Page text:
More people than ever live in cities - but that still means half the world doesn’t. Designing for them is just as important, says Martyn Evans
In April 2012, Rem Koolhaas gave a lecture at the Stedelijk Museum in Amsterdam revealing his interest in the countryside. He said his speech was as plausible as a nuclear scientist giving a talk about windmills. His interest in the rural was driven by a 20-year relationship with a village in Switzerland, watching it change over time and attempting to understand why. His thinking will inform a major exhibition at the Guggenheim in New York in the autumn next year.
We all know the statistic… 50% of the world’s population live in cities. And it’s growing. Cities are exciting places where innovation happens, where new ideas are born and developed. Read Jane Jacobs’ The Economy of Cities to understand her suggestion that even modern agriculture was developed in cities. What that statistic also tells us, of course, is that the other 50% lives somewhere else.
Architects are obsessed with cities. Probably because that’s where most of the buildings are. Where there’s a city, there’s work. Seek out architects who work in a rural context and you’ll find heritage specialists, barn converters, bespoke wood-frame houses or those who work for the regional volume developers making grim red brick boxes on mini-estates that are driven by the need to build for under £100 per square foot to cope with sales values less than £275.
Of course, I’m exaggerating for effect. But I’m making the point that other than some spectacular private houses built by very wealthy clients, or those who are particularly interested in building in a very sustainable way, most rural architecture is not driven by innovation in either design or construction but by a cost-to-value ratio, overly restrictive planning policy or a general lack of interest on the part of architects and clients in any kind of innovation.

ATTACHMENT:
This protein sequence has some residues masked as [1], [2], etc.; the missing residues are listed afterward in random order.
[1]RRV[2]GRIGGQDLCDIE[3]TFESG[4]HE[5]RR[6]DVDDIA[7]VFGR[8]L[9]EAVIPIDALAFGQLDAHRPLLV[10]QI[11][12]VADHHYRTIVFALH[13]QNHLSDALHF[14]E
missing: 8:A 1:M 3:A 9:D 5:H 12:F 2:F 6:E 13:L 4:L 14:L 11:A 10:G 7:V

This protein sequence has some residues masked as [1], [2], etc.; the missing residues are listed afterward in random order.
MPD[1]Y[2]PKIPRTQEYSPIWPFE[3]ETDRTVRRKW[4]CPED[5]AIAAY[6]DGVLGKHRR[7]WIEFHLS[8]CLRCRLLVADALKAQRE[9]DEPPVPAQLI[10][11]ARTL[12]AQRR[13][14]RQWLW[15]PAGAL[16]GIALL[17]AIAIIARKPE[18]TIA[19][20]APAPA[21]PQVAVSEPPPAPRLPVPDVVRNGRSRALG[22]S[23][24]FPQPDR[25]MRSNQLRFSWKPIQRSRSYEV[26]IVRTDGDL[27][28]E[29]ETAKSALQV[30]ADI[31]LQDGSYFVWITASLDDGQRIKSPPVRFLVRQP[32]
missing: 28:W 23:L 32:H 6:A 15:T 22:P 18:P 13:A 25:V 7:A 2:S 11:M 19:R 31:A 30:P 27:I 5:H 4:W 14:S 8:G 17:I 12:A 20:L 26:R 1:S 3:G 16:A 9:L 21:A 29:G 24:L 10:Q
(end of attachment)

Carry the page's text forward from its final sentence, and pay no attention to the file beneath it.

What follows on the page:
In his lecture, Koolhaas pointed out that the countryside is just as technologically dependent as the city and that if you analyse who lives there, what kind of work they do, what services they use and what kind of businesses they run, you will find a mirror image of what happens in cities – just less dense and more… green. On our 1,200-acre estate at Dartington we have 180 small businesses located in a wide range of buildings that were all designed for other purposes – schools, an art college, student dormitories, barns and farmhouses. We are host to yoga teachers, accountants, a TV production company, a guitar maker, three architecture practices and a company that makes fish ladders (look it up… amazing). Why should we not be thinking as carefully about how great architecture and masterplanning can fuel rural economies and communities as it can in the development of our cities?
We have a small but important light industrial business park in our village. The accepted wisdom is that it’s not economically viable to build decent commercial property there to support the development of the local economy. Market rents don’t allow a viable appraisal on any kind of cost basis that would deliver quality buildings. I simply don’t accept that. I think that great architects can solve anything. If you can work in a tent in the Arctic, you can work in one in the Devon countryside. It just takes clever thinking and a desire to experiment.
Koolhaas’s exhibition at the Guggenheim will be delivered by AMO, the research arm of OMA. If it’s as thoughtful and clever as much else they produce, then I think it could move the debate and might spark a new interest in how great architecture can serve the other 50%.